Rina becomes a hurricane off Honduras coast

Posted by on Oct 24, 2011 | 0 comments

By ROB SHAW | The Tampa Tribune
Published: October 24, 2011
Updated: October 24, 2011 – 2:33 PM
TAMPA –Rina has become a hurricane.

What was just a minimal tropical storm this morning grew into a hurricane this afternoon.

By Saturday, it could be perched near the tip of the Yucatan Peninsula and perhaps headed into the Gulf of Mexico.

Where Rina might go after that is anyone’s guess.

But the west coast of Florida is always a worry late in the hurricane season, when tropical systems more often form in the Gulf and the Caribbean than they do in the Atlantic Ocean.

“Typically we keep an eye on these storms,” said Todd Barron, meteorologist with the National Weather Service in Ruskin. “More often than not, they will affect Florida in some way.”

Six years ago today, Hurricane Wilma smacked the coast of Southwest Florida. And 90 years ago Tuesday, the last hurricane to make a direct hit on the Tampa Bay area slammed into Tarpon Springs.

This morning, Tropical Storm Rina and its 45 mph sustained winds were located offshore of the Nicaragua-Honduras border.

“The environment right now is not conducive for it to develop much in the next couple of days,” Barron said.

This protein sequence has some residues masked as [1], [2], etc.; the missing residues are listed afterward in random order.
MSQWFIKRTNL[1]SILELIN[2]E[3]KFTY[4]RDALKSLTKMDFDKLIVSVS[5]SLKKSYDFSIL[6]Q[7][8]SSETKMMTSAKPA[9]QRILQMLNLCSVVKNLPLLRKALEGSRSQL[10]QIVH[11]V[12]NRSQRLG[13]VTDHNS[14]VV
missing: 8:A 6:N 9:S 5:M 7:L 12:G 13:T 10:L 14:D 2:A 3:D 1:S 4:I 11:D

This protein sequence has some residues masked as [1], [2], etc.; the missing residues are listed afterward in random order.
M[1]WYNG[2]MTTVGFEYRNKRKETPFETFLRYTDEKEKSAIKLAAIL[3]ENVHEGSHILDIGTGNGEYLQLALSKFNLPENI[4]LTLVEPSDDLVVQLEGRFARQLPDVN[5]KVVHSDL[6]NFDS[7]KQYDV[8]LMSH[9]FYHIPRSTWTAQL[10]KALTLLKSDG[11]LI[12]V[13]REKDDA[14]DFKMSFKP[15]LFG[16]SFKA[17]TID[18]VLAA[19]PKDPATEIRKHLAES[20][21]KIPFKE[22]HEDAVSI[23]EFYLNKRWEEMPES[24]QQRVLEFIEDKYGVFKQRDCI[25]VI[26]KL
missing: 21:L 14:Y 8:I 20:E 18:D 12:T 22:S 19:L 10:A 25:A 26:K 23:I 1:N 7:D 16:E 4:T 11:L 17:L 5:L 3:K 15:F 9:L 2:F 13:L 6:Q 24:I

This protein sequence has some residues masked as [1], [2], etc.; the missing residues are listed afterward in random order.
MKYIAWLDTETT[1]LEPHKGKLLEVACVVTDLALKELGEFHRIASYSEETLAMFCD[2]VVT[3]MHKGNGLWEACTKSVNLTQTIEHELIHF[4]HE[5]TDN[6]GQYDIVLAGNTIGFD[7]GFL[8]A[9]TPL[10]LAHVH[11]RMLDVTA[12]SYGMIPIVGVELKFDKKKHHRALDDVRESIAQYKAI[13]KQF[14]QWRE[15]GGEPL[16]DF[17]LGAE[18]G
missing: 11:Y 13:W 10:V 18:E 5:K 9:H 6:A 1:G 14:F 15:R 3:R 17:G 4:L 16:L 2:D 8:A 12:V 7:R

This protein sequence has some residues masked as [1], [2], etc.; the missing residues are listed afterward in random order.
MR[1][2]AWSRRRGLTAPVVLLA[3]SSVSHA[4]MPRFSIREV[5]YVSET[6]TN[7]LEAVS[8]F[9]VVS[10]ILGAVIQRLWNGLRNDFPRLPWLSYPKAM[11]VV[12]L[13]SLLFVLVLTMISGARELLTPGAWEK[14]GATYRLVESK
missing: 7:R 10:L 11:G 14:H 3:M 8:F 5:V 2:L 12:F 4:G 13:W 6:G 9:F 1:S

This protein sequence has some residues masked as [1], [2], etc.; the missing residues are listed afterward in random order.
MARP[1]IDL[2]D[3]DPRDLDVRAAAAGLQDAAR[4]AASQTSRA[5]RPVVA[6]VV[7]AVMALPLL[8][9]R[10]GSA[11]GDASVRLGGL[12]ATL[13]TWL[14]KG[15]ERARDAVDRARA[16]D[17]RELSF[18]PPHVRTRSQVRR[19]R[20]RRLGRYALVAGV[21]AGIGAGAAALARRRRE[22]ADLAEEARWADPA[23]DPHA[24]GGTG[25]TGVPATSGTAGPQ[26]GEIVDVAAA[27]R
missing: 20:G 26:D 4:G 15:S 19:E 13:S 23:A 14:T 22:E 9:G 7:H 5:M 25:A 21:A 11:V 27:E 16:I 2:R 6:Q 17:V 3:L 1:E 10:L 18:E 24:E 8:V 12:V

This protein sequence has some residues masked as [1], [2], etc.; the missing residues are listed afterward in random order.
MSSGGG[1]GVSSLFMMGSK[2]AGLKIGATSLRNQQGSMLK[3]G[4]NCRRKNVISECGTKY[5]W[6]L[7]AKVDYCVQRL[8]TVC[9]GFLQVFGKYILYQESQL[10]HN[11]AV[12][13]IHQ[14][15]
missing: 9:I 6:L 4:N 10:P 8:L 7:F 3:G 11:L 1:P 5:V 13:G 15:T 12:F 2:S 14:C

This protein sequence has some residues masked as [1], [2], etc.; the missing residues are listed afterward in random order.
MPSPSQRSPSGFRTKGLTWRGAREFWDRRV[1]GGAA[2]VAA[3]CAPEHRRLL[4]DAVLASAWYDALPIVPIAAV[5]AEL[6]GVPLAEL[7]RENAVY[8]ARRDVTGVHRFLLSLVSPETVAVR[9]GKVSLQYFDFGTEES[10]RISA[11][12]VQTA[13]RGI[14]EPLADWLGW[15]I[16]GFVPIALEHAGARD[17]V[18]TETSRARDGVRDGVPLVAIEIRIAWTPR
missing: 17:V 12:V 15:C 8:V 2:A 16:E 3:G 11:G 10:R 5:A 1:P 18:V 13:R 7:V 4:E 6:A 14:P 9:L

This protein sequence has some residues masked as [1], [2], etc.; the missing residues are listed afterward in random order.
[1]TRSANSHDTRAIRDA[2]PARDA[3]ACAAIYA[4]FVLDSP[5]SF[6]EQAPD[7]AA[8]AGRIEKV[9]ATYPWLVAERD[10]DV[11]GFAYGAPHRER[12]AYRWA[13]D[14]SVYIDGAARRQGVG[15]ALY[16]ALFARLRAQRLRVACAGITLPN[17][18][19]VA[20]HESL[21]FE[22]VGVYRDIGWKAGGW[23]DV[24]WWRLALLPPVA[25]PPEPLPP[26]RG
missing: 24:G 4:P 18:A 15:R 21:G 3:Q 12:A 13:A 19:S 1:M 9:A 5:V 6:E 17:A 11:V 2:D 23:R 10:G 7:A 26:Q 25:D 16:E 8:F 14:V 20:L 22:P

That’s because wind shear — winds blowing at opposite directions that make it hard for a storm to grow – is present in the Caribbean.

Those conditions are expected to relax after a couple of days, and forecasts from the National Hurricane Center show the system could become a hurricane by Friday morning.

Water temperatures in the Caribbean are still in the low and middle 80s, Barron said, still plenty warm enough to fuel the growth of a tropical system.

Gulf readings along the west coast of Florida have fallen into the 70s with the passage of several cold fronts.

“If it moves into the cooler waters, it’s not going to allow the storm to strengthen any more,” Barron said. “It probably wouldn’t hinder it, but it’s not going to help it.”

Whatever does happen — if anything – in Florida won’t be happening anytime soon.

“If anything comes up this way,” the forecaster said, “it won’t be until late in the weekend of early next week

Comments are closed.